where A : K ^ 2K is a multivalued map with nonempty values.

Recently, Ansari et al. [4] considered a more general problem which contains VEP and generalized vector variational inequality problems as special cases. Let X and Z be real locally convex Hausdorff space, K c X a nonempty subset and C c Z a closed convex pointed cone. Let F : K x K ^ 2Z be a given set-valued mapping. Ansari et al. [4] introduced the following problems, to find x e K such that

F(x,y)C- intC Vy e K, (1.4)

or to find x e K such that

F(x,y) c C Vy e K. (1.5)

It is called generalized vector equilibrium problem (for short, GVEP), and it has been studied by many authors; see, for example, [20-22] and references therein. For other possible ways to generalize VEP, we refer to [23-25]. If int C is nonempty and x satisfies (1.4), then we call x a weak efficient solution for VEP, and if x satisfies (1.5), then we call x a strong solution for VEP. Moreover, they also proved an existence theorem for a strong vector equilibrium problem (1.5) (see [4]).

On the other hand, it is well known that a strong solution of vector equilibrium problem is an ideal solution; it is better than other solutions such as efficient solution, weak efficient solution, proper efficient solution, and supper efficient solution (see [12]). Thus, it is important to study the existence of strong solution and properties of the strong solution set. In 2003, Ansari and Flores-Bazan [26] considered the following generalized vector quasiequilibrium problem (for short, GVQEP): to find x e K such that

x e A(x) : F(x,y)C- intC Vy e A(x). (1.6)

Very recently, the generalized strong vector quasiequilibrium problem (in short, GSVQEP) is introduced by Hou et al. [27] and Long et al. [16]. Let X, Y, and Z be real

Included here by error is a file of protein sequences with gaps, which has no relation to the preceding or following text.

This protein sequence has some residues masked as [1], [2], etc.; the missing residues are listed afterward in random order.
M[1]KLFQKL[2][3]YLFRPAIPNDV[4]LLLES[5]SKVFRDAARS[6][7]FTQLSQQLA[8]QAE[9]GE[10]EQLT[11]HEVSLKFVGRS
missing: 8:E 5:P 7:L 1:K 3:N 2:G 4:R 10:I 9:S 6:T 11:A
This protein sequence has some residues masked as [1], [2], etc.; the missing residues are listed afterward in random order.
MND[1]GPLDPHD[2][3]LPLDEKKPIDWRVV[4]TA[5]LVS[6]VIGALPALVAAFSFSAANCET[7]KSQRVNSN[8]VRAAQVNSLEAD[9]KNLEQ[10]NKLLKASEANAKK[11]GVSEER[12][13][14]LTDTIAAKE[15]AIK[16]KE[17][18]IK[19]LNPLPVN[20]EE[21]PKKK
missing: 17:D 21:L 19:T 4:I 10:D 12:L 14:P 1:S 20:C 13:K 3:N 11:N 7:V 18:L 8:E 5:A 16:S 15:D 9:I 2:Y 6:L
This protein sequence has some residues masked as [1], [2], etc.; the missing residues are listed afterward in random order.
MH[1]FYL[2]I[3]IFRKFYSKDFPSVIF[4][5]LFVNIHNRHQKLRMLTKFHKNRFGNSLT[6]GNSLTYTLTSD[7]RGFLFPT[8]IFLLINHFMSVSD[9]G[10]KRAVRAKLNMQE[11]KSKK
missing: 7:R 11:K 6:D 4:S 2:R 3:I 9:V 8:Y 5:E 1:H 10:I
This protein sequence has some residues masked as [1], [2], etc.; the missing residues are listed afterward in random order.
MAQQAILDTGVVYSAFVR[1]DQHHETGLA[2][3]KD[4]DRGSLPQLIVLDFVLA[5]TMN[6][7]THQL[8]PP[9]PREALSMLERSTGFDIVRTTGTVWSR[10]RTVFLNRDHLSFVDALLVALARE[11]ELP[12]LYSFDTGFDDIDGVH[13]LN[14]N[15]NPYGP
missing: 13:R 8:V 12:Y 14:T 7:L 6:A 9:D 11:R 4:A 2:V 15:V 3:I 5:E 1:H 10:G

locally convex Hausdorff topological vector spaces, K c X and D c Y nonempty compact convex subsets, and C c Z a nonempty closed convex cone. Let S : K ^ 2K, T : K ^ 2D and F : K x D x K ^ 2Z be three set-valued mappings. They considered the GSVQEP, finding x e K, y e T(X) such that x e S(x) and

F(x,y,x) c C, Vx e S(x). (1.7)

Moreover, they gave an existence theorem for a generalized strong vector quasiequilibrium problem without assuming that the dual of the ordering cone has a weak* compact base.

Throughout this paper, motivated and inspired by Hou et al. [27], Long et al. [16], and Yuan [28], we will introduce and study the generalized vector quasiequilibrium problem on locally G-convex Hausdorff topological vector spaces. Let X, Y, and Z be real locally G-convex Hausdorff topological vector spaces, K c X and D c Y nonempty compact subsets, and C c Z a nonempty closed convex cone. We also suppose that F : K x D x K ^ 2Z, S : K ^ 2K and T : K ^ 2D are set-valued mappings.

The generalized vector quasiequilibrium problem of type (I) (GSVQEP I) is to find x* e K and y* e T(x*) such that

x* e S(x*), F(x*,y*,z) c C Vz e S(x*). (1.8)

The generalized vector quasiequilibrium problem of type (II) (GSVQEP II) is to find x* e K and y* e T(x*) such that

x* e S(x*), F(x*,y*,z)cC Vz e S(x*). (1.9)